Your new permanent denture will require some time to get used to. A denture is something people are not used to as the denture sits over your gums. As you use your new denture you will start to feel as though they are a part of you. Often times when people have adjusted to their denture they say they don’t know how they ever ate or smiled without it! It is important to visit your dentist as needed to refit the denture if need be as sometimes the denture can loosen over time, depending on which type of denture you elected for. Even though dentures aren’t your real teeth they still need to be cared for. They should be removed at night to allow your gums a chance to relax. Dentures also need to be cleaned often to remove plaque. After the dentures have been removed they should be rinsed with room temperature water and placed in denture cleaning solution. Dentures are also somewhat delicate and you should be careful as to not drop your denture. If you notice that the denture does not feel right please make a dental appointment so that a denture can be refit or readjusted as necessary. Please call our Ashburn dentists to learn more about dentures.

Often times a tooth can be deemed not restorable and may need to be taken out. There may be many causes for an extraction that include but are not limited to very large cavities, broken teeth, or fractures that extend down the length of the tooth. If other treatment options are available your dentist will discuss those with you. An extraction is usually a 1 visit appointment during which the dentist will give you local anesthetic to minimize any discomfort associated with removing a tooth.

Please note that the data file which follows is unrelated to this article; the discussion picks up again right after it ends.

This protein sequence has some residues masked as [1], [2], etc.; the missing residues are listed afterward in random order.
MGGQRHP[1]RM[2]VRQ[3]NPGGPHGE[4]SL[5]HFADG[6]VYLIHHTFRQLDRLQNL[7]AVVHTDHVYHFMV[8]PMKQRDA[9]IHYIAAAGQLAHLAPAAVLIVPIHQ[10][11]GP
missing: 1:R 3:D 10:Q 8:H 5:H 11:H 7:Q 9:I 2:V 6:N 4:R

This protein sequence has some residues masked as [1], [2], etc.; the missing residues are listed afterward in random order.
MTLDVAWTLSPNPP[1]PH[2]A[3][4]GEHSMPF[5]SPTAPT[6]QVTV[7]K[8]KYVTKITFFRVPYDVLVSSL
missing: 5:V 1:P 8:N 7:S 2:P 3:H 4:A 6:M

Extracting a tooth is not limited to a tooth that has problems. Wisdom teeth are routinely removed due to how they protrude from the gums. If a wisdom tooth is coming out at an angle from the gums and is in contact with the tooth in front of it then this is known as an impacted wisdom tooth. If these impacted wisdom teeth are not removed then you may feel pain and it can cause other teeth to shift. If a wisdom tooth has only partially come in through the gums then a flap of gum tissue may persist over the tooth and this is known as an operculum. This piece of gum tissue over the wisdom tooth can cause food and debris to get stuck under the gum, leading to swelling and a subsequent infection and this is known as pericornitis. This swelling often times subsides on its own, however it is often painful and can cause discomfort. These reasons are often why removing wisdom teeth are considered routine. Often times local anesthetic is enough to minimize discomfort, however it can also be necessary to perform general anesthetic in which you will be sedated throughout the entire procedure.